Effectiveness of prone positioning in non-intubated ICU patients with moderate to severe ARDS by COVID-19

Link to article at PubMed

Anesth Analg. 2020 Sep 14. doi: 10.1213/ANE.0000000000005239. Online ahead of print.


BACKGROUND: In the treatment for severe acute respiratory distress syndrome (ARDS) from Coronavirus Disease 2019 (COVID-19), the World Health Organization (WHO) recommends prone positioning (PP) during mechanical ventilation for periods of 12-16 hours per day to potentially improve oxygenation and survival. In this prospective observational study, we evaluated the ability of long PP sessions to improve oxygenation in awake ICU patients with moderate or severe ARDS due to COVID-19.

METHODS: The study was approved by the ethics committee of Galicia (code No. 2020-188), and all patients provided informed consent. In this case series, awake patients with moderate or severe ARDS by COVID-19 admitted to the Intensive Care Unit (ICU) at University Hospital of Santiago from March 21 to April 5, 2020 were prospectively analyzed. Patients were instructed to remain in PP as long as possible, until the patient felt too tired to maintain that position. Light sedation was administered with dexmedetomidine. The following information were collected: number and duration of PP sessions, StO2 and blood gases before, during and following a PP session, need of mechanical ventilation, duration of ICU admission and ICU outcome. Linear mixed effects models (LMM) were fit to estimate changes from baseline with a random effect for patient.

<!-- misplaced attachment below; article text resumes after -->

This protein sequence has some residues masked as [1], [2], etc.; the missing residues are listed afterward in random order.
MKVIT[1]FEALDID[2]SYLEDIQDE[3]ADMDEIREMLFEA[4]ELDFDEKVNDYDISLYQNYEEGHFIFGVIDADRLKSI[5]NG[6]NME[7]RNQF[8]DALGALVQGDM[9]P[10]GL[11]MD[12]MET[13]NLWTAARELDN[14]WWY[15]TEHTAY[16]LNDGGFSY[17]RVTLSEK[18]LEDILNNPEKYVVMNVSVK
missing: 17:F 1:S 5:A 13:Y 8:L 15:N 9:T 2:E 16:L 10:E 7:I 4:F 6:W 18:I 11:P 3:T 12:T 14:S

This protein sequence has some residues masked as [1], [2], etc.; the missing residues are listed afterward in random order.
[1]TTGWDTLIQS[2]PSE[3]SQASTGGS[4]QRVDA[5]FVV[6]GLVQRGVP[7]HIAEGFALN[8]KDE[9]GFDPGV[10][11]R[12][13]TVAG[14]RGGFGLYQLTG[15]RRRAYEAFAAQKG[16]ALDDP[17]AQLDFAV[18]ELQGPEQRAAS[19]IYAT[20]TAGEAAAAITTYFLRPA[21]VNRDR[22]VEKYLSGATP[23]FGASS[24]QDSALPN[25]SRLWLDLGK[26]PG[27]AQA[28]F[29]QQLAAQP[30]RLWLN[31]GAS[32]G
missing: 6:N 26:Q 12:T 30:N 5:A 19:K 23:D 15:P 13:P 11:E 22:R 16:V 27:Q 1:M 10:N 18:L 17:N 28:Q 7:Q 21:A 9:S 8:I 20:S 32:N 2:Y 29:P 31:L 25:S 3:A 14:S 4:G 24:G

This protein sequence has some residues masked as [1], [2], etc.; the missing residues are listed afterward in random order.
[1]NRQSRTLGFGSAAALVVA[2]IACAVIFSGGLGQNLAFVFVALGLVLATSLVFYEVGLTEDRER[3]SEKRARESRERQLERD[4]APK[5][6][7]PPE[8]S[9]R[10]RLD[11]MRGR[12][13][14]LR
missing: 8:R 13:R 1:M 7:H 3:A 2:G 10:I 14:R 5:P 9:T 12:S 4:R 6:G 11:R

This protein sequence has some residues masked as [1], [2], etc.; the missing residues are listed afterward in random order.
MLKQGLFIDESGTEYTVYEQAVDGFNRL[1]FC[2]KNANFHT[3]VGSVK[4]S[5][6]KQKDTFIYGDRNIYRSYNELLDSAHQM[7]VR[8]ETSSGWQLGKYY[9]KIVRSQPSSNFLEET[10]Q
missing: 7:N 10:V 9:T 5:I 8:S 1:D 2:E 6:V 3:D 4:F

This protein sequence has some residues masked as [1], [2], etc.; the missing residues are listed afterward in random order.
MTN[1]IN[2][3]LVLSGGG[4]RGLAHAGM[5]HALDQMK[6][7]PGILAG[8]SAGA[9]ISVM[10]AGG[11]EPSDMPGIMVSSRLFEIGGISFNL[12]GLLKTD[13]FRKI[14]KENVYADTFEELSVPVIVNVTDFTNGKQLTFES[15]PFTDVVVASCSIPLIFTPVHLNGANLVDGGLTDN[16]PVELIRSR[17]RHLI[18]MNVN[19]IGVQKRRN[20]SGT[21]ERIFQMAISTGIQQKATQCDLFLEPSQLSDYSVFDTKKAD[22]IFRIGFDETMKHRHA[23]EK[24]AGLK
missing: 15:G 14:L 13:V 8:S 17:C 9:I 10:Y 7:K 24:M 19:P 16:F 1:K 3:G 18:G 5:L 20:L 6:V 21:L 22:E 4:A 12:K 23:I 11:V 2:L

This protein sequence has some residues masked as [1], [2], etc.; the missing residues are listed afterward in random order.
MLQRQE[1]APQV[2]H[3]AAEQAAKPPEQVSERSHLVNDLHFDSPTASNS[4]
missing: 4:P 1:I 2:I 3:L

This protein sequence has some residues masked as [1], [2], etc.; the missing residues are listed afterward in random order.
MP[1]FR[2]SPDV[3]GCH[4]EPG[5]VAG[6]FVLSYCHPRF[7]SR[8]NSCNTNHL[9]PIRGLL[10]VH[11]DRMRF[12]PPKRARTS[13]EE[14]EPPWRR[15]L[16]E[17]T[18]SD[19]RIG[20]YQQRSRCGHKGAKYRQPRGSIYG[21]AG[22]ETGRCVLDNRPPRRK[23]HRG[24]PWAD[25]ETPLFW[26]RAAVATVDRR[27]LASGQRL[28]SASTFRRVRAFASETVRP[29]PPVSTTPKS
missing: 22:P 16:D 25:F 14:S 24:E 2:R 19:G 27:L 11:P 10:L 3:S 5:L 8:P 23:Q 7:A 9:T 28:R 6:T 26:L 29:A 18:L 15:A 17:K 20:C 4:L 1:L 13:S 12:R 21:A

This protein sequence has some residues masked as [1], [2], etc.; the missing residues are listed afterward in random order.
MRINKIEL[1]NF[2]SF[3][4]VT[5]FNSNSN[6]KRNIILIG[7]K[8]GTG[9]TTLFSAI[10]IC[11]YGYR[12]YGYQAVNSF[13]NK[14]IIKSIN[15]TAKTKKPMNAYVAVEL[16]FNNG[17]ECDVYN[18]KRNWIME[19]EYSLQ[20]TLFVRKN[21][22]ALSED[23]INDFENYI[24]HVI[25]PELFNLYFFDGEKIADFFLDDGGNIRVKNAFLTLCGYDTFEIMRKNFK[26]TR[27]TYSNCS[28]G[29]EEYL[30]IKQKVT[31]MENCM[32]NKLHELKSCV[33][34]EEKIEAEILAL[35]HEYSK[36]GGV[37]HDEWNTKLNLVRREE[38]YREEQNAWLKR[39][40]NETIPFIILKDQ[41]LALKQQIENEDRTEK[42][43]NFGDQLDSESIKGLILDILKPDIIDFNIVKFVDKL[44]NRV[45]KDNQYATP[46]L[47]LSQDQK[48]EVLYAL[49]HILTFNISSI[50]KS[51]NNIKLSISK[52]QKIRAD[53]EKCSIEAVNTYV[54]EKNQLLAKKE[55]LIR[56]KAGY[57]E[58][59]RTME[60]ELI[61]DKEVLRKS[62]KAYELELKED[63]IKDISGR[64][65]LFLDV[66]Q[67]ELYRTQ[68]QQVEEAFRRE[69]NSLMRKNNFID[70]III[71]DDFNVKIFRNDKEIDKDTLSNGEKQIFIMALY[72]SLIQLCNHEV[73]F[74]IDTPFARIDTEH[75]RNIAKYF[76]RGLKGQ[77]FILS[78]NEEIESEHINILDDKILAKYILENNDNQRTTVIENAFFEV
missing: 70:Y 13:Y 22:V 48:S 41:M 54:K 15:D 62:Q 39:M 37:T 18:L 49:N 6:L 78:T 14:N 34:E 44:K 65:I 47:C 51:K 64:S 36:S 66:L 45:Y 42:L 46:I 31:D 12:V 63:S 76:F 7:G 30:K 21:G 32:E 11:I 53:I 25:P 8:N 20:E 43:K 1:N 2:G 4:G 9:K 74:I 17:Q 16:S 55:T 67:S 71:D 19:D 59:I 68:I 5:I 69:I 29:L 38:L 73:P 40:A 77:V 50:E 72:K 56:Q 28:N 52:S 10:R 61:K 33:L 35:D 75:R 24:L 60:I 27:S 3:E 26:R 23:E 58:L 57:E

RESULTS: Seven patients with moderate or severe ARDS by COVID 19 were included. All patients received at least one PP session. A total of 16 PP sessions were performed in the 7 patients during the period study. The median duration of PP sessions was 10 hours. Dexmedetomidine was used in all PP sessions. Oxygenation increased in all sixteen sessions performed in the seven patients. The ratio of arterial oxygen partial pressure to fractional inspired oxygen (PaO2/FiO2) significantly increased during PP (change from baseline and CI 97.5%: 110 [19; 202]) and after PP, albeit not significantly (change from baseline and CI 97.5%: 38 [-9.2; 85]) compared with previous supine position. Similarly, tissue oxygenation underwent a small improvement during PP (change from baseline and CI 97.5%: 2.6% [0.69; 4.6]) without significant changes after PP. Two patients required intubation. All patients were discharged from the ICU.

CONCLUSIONS: We found that PP improved oxygenation in ICU patients with COVID-19 and moderate or severe ARDS. PP was relatively well tolerated in our patients and may be a simple strategy to improve oxygenation trying to reduce patients in mechanical ventilation and the length of stay in the ICU, especially in COVID-19 pandemic.

PMID:32947292 | DOI:10.1213/ANE.0000000000005239

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